With the 2014 Sochi Winter Olympics finally over, athletes are returning to their home countries to begin training yet again for the 2018 Olympics. As an Olympics-enthusiast, I love being able to watch all the events I can tune in for. This year however, was very different for me. In the past I’ve always been a die-hard Team USA fan, but since I work at the Canadian Studies Center, I felt that I had to support Team Canada too. For the most part it wasn’t an issue-the only time I truly felt torn was when I was watching hockey-and I was honestly happy to see the Canadian team do so well. But something I found interesting was learning about the all the places athletes trained. I had no idea that just because an athlete represents a certain country doesn’t necessarily mean that they train in that country.
So that got me pondering how many Canadians train in the U.S., and from there I began to wonder about their education and where they live as well. Eventually I found myself wondering about Michigan State and whether or not we had any Olympians amongst our alumni. After a quick google search I felt silly for even wondering that in the first place. As a Big Ten school with outstanding athletic programs, I should have expected to find a list of Olympians over a page long. What did surprise me though was how many different countries our Olympian alumni represented. From South Africa, to Belgium, and Nigeria there are about a dozen different countries which have been represented by an MSU alum. After a little research I was able to find some information on a few Canadian Olympians who attended MSU. I’m sure you will (not) be shocked by the amount of hockey players I found.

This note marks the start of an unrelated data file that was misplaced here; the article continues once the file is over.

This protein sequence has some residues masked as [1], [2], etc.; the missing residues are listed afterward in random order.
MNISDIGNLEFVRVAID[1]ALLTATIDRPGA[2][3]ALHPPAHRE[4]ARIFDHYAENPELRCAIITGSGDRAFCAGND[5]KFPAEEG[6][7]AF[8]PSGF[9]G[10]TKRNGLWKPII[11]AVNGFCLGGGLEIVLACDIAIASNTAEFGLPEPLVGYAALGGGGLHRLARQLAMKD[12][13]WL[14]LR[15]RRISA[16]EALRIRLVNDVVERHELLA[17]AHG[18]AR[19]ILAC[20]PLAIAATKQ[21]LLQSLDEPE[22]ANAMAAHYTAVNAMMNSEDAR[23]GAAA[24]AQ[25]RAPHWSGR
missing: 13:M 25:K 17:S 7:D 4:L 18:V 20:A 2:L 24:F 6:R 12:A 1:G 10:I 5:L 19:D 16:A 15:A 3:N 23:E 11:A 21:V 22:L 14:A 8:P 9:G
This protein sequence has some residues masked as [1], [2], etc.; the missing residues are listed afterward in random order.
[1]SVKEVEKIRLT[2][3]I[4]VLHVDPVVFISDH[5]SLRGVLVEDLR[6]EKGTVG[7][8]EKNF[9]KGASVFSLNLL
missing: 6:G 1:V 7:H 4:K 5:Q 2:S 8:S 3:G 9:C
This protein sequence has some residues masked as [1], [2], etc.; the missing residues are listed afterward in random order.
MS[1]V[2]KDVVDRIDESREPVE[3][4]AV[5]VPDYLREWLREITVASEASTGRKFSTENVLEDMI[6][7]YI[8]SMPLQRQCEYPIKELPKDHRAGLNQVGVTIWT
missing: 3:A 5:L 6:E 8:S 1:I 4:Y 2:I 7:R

(Image found at: http://campusarch.msu.edu/?p=2708)
Ernestine Russel-Weaver: Gymnastics, 1956 (Melbourne) & 1960 (Rome) Summer Olympics. Ernestine is originally from Windsor, Ontario. She began as a ballerina, but soon after she took up gymnastics instead and then never stopped. She was 17 when she competed in her first Olympics in Melbourne, Australia, and though she finished less than a point behind the gold medal winner, she won no medal herself. She graduated high school in 1956 and in 1960 competed in her second Olympics. Again she did not medal. After her Olympic experiences she attended Michigan State University and earned a degree in physical education and dance. She taught high school for five years and later she became the head coach for the University of Florida’s gymnastics team for thirteen years.
(Image found at: http://marilyncorsonwhitneyphd.weebly.com/swimmer.html)
Marilyn Corson Whitney: Women’s Swimming, 1968 (Cuidad de México) & 1972 (München) Summer Olympics. Marilyn as born in Parry Sound, Ontario. She was born into a swimming family, with a mother who was a top American swimmer and coach and a grandfather who was a coach at the University of Michigan as well as a coach of the 1952 American Olympic Team. At the age of 18 she competed in the 1968 Summer Olympics, where she was on the team that won bronze in the 4×100 meter freestyle relay. After the Games she began attending Michigan State and competed on their swim team. Her final Olympic appearance was in 1972 where her relay team took seventh in the 4×100 meter medley relay.
(Image found at: http://thehockeywriters.com/q-a-with-jason-woolley/)